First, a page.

For some reason, cats are always portrayed as cute.

            Maybe we feel not at all threatened by them…as we so dominate the world.

            There is no way they take over the planet, unlike them apes.

        2. neo-realist

          Also needs validation shooting unarmed and non-violent black people while working as police officers.

      3. Brooklin Bridge

        who allow our wives…????

        [a] production that shows a normal white male taking responsibility for his family, doing the right thing, working and creating something of value?

        err, you mean like Ward Cleaver or Jim Anderson or perhaps Jamie Dimon? Apologies if I’m missing something…

      4. GlobalMisanthrope

        1. Normal and hero are oxymorons.

        2. You appear to be confused about the purpose of commercials, TV shows and movies. That purpose is to make profits. They do not exist to make you feel good about yourself. In fact, undermining self-confidence is a chief aim because studies show it makes people spend more money.

        3. Emasculation is a bad thing because effete because weak because female because… Sexist, much?

        4. Punk died in the eighties. Sigh.

        5. Or maybe you were kidding? Darkly. Like in Falling Down?

        1. neo-realist

          Punk is still happening, it just isn’t getting the corporate media attention it used to get.

          1. GlobalMisanthrope

            Sorry. Can’t agree. Punk was of a moment.

            There are some very thoroughgoing copiers, true enough, but they’re too studied. What makes them punk? That they want to identify with that music or moment? Or is it that they represent a punk tradition or a punk ethos? I know this is a generation famous for its irony, but that’s too hilarious.

            I don’t mind them. I just wish they’d be at least original enough to come up with their own label.

            1. clinical wasteman

              Too long a digression to go into here, but it’s with old skin — permanently marked by the electric eels (lower case is correct) — in the game that I’d say ‘punk’ in London is called Grime, and it’s black youth-led, though not exclusive ‘race’- or age-wise. Cf. Slimzee, Riko Dan, Mumdance on Soundcloud. And as for the USA/the rest of the world, one word: OBNOX.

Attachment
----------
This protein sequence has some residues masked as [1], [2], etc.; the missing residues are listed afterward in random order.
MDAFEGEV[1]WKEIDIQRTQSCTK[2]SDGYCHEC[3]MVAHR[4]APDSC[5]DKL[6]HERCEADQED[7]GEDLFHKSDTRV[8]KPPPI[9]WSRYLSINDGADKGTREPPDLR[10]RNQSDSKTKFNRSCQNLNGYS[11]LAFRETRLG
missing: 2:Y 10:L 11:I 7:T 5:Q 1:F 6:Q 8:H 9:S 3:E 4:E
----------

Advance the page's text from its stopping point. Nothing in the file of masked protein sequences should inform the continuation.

5. bob

        Agreed. The swarming whiplash of PC fluent projectiontists above bodes ill. As does the story you tried to bring attention to.

        Someone else said that Homer Simpson is the best example of an acceptable male in today’s merica.


  14. Pavel

    This is going to be the week when the SS Clinton has well and truly jumped the shark.

    Madeline “500K kids” Albright talking about special places in hell.
    And serial philanderer (if not worse) Bill Clinton calling Sanders “sexist”.

    Well, we know the Clintons play mean and nasty when they get desperate. No doubt they’ll claim whatever they get in NH tomorrow as a victory of some sort.

    1. NotTimothyGeithner

      It’s not just Bill’s philandering but the sexist and vile nature of the Clinton attack dogs towards Lewinsky and others. Oh and David Brock is a player in the Clinton campaign.

    2. petal

      I fully expect them to blame and insult the voters of NH after they get crushed tomorrow. The nasty streak is out and it doesn’t take much to provoke it.

      1. Pavel

        Well speaking of that nasty streak… and jumping the shark. Incredibly, HRC is now accusing Sanders of the most negative campaign in the history of Democratic presidential nomination contests. Unfriggingbelievable.

        Is Clinton really a victim of most negative campaign in Democratic history?

        MANCHESTER, N.H.
        Hillary Clinton accuses Bernie Sanders of engaging in the most negative campaign in the history of Democratic presidential nomination contests, breaking his decades-long pledge to run only positive campaigns.

        Clinton said Sanders ran a negative TV ad against her. But the 30-second spot never mentions her name.

        She claims Sanders is attacking her when he brags that he doesn’t benefit from a super political action committee. He does point out that she gets money from PACs but is careful not to say the money influenced her.

        She accused him of being sexist when a top aide said Sanders would consider her to be his vice president. But that’s a common comment about all candidates. Sanders said it was a joke and cited his strong pro-woman voting record.

        1. MyLessThanPrimeBeef

          Sanders sounded defensively on that. Why joking about it, if that’s a common comment about all candidates?

          Perhaps we joke too much about all candidates that jokes are common when it comes to commenting about political candidates.

        2. Brooklin Bridge

          Forget who mentioned it a couple of days ago, but Hillary is indeed beginning to smell strongly of sulphur.

      2. optimader

        The nasty streak is out

        its out and we know the leaky SS Clinton dreadnaught has a wide streak in spades. The less substance to work with, the more venial.
        Trailing a big oil slick from the rotted hull

  15. jgordon

    “Hillary Clinton pledges not to cut Social Security”

    You know, Hillary wouldn’t lie so much if you all weren’t forcing her to do it! Or rather, instead of cutting Social Security she’s going to “strengthen” it?

    1. MyLessThanPrimeBeef

      Hillary’s problem is she is telling small lies.

      The lesson from history is you have to make your lies big and repeat them often enough, then people will believe them.

      If these many people are not believing Hillary, perhaps there are better liars we are not detecting.

      1. MyLessThanPrimeBeef

        One concern is how we get more money for Social Security.